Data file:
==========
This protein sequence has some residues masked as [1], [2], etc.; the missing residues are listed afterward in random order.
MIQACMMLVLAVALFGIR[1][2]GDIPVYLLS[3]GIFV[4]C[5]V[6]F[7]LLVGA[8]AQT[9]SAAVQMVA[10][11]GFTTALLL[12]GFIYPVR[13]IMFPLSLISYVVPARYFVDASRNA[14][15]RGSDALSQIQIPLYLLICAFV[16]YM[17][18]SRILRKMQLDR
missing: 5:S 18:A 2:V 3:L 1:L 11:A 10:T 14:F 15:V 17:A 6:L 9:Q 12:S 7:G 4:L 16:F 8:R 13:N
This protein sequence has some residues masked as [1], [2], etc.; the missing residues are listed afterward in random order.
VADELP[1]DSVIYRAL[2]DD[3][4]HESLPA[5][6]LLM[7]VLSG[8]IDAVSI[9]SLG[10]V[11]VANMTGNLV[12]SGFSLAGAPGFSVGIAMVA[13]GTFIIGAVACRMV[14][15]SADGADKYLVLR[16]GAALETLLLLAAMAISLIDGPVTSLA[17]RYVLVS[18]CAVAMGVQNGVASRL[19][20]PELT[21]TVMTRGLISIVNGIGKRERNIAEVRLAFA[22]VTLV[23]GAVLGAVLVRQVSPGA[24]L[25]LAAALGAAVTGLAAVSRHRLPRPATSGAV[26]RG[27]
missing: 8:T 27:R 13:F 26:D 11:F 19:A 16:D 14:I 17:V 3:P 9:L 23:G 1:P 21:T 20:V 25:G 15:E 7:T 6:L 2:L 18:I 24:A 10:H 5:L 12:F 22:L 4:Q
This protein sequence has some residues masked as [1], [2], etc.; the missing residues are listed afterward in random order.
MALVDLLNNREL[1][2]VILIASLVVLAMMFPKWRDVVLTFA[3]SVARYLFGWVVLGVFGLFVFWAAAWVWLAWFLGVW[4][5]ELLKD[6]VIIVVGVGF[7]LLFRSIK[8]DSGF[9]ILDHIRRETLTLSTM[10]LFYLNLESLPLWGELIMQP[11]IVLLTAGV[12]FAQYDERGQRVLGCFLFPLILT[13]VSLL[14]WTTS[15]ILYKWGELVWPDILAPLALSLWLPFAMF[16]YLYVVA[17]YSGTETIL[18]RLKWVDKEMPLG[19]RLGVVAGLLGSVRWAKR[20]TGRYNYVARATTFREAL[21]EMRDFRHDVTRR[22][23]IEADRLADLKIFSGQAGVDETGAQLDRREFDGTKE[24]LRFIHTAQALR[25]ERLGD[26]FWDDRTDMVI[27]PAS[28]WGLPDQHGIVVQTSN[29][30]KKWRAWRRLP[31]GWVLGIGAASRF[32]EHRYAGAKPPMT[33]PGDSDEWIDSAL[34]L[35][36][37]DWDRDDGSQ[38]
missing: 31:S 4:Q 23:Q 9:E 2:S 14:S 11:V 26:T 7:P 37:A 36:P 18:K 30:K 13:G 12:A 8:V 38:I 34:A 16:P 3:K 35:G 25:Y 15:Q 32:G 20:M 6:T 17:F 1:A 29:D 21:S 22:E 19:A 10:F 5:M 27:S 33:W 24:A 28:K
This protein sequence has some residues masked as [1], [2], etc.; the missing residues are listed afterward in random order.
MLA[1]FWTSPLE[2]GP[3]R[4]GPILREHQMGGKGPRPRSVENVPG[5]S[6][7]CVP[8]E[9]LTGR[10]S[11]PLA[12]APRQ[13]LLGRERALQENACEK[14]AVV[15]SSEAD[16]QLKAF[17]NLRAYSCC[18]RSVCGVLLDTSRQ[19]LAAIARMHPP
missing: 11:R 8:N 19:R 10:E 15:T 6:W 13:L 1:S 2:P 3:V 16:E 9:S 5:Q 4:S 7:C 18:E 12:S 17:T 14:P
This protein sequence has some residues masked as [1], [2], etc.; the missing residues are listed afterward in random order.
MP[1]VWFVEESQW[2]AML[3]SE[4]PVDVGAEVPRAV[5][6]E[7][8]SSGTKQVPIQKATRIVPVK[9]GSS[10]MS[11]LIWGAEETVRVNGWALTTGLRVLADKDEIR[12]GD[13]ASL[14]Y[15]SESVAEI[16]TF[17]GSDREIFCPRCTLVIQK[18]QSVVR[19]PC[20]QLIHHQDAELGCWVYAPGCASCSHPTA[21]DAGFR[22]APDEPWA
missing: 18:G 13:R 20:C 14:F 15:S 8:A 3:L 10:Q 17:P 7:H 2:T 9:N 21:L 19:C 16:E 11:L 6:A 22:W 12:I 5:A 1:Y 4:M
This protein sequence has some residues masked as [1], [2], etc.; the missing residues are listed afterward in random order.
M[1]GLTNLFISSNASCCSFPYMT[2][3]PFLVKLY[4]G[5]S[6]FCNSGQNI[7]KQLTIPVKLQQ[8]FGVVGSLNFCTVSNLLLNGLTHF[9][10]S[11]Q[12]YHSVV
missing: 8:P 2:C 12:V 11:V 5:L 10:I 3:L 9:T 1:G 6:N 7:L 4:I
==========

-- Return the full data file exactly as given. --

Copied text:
This protein sequence has some residues masked as [1], [2], etc.; the missing residues are listed afterward in random order.
MIQACMMLVLAVALFGIR[1][2]GDIPVYLLS[3]GIFV[4]C[5]V[6]F[7]LLVGA[8]AQT[9]SAAVQMVA[10][11]GFTTALLL[12]GFIYPVR[13]IMFPLSLISYVVPARYFVDASRNA[14][15]RGSDALSQIQIPLYLLICAFV[16]YM[17][18]SRILRKMQLDR
missing: 5:S 18:A 2:V 3:L 1:L 11:A 10:T 14:F 15:V 17:A 6:L 9:Q 12:S 7:G 4:L 16:F 8:R 13:N
This protein sequence has some residues masked as [1], [2], etc.; the missing residues are listed afterward in random order.
VADELP[1]DSVIYRAL[2]DD[3][4]HESLPA[5][6]LLM[7]VLSG[8]IDAVSI[9]SLG[10]V[11]VANMTGNLV[12]SGFSLAGAPGFSVGIAMVA[13]GTFIIGAVACRMV[14][15]SADGADKYLVLR[16]GAALETLLLLAAMAISLIDGPVTSLA[17]RYVLVS[18]CAVAMGVQNGVASRL[19][20]PELT[21]TVMTRGLISIVNGIGKRERNIAEVRLAFA[22]VTLV[23]GAVLGAVLVRQVSPGA[24]L[25]LAAALGAAVTGLAAVSRHRLPRPATSGAV[26]RG[27]
missing: 8:T 27:R 13:F 26:D 11:F 19:A 16:D 14:I 17:V 3:P 9:L 23:G 1:P 21:T 20:V 25:G 15:E 7:T 6:L 2:L 18:I 24:A 10:H 5:L 12:F 22:L 4:Q
This protein sequence has some residues masked as [1], [2], etc.; the missing residues are listed afterward in random order.
MALVDLLNNREL[1][2]VILIASLVVLAMMFPKWRDVVLTFA[3]SVARYLFGWVVLGVFGLFVFWAAAWVWLAWFLGVW[4][5]ELLKD[6]VIIVVGVGF[7]LLFRSIK[8]DSGF[9]ILDHIRRETLTLSTM[10]LFYLNLESLPLWGELIMQP[11]IVLLTAGV[12]FAQYDERGQRVLGCFLFPLILT[13]VSLL[14]WTTS[15]ILYKWGELVWPDILAPLALSLWLPFAMF[16]YLYVVA[17]YSGTETIL[18]RLKWVDKEMPLG[19]RLGVVAGLLGSVRWAKR[20]TGRYNYVARATTFREAL[21]EMRDFRHDVTRR[22][23]IEADRLADLKIFSGQAGVDETGAQLDRREFDGTKE[24]LRFIHTAQALR[25]ERLGD[26]FWDDRTDMVI[27]PAS[28]WGLPDQHGIVVQTSN[29][30]KKWRAWRRLP[31]GWVLGIGAASRF[32]EHRYAGAKPPMT[33]PGDSDEWIDSAL[34]L[35][36][37]DWDRDDGSQ[38]
missing: 31:S 4:Q 23:Q 9:E 2:S 14:S 11:V 26:T 7:P 37:A 36:P 18:K 30:K 13:G 12:A 8:V 38:I 34:A 16:P 3:K 35:G 25:Y 15:Q 32:G 20:M 6:T 17:F 1:A 29:D 21:S 22:E 19:A 10:F 5:M 27:S 33:W 24:A 28:K
This protein sequence has some residues masked as [1], [2], etc.; the missing residues are listed afterward in random order.
MLA[1]FWTSPLE[2]GP[3]R[4]GPILREHQMGGKGPRPRSVENVPG[5]S[6][7]CVP[8]E[9]LTGR[10]S[11]PLA[12]APRQ[13]LLGRERALQENACEK[14]AVV[15]SSEAD[16]QLKAF[17]NLRAYSCC[18]RSVCGVLLDTSRQ[19]LAAIARMHPP
missing: 11:R 8:N 19:R 10:E 15:T 6:W 13:L 1:S 2:P 3:V 16:E 9:S 5:Q 4:S 7:C 18:E 12:S 17:T 14:P
This protein sequence has some residues masked as [1], [2], etc.; the missing residues are listed afterward in random order.
MP[1]VWFVEESQW[2]AML[3]SE[4]PVDVGAEVPRAV[5][6]E[7][8]SSGTKQVPIQKATRIVPVK[9]GSS[10]MS[11]LIWGAEETVRVNGWALTTGLRVLADKDEIR[12]GD[13]ASL[14]Y[15]SESVAEI[16]TF[17]GSDREIFCPRCTLVIQK[18]QSVVR[19]PC[20]QLIHHQDAELGCWVYAPGCASCSHPTA[21]DAGFR[22]APDEPWA
missing: 18:G 13:R 20:C 14:F 15:S 8:A 3:L 10:Q 17:P 7:H 2:T 9:N 21:L 19:C 16:E 11:L 6:A 22:W 12:I 5:A 1:Y 4:M
This protein sequence has some residues masked as [1], [2], etc.; the missing residues are listed afterward in random order.
M[1]GLTNLFISSNASCCSFPYMT[2][3]PFLVKLY[4]G[5]S[6]FCNSGQNI[7]KQLTIPVKLQQ[8]FGVVGSLNFCTVSNLLLNGLTHF[9][10]S[11]Q[12]YHSVV
missing: 8:P 2:C 12:V 11:V 5:L 10:I 3:L 9:T 1:G 6:N 7:L 4:I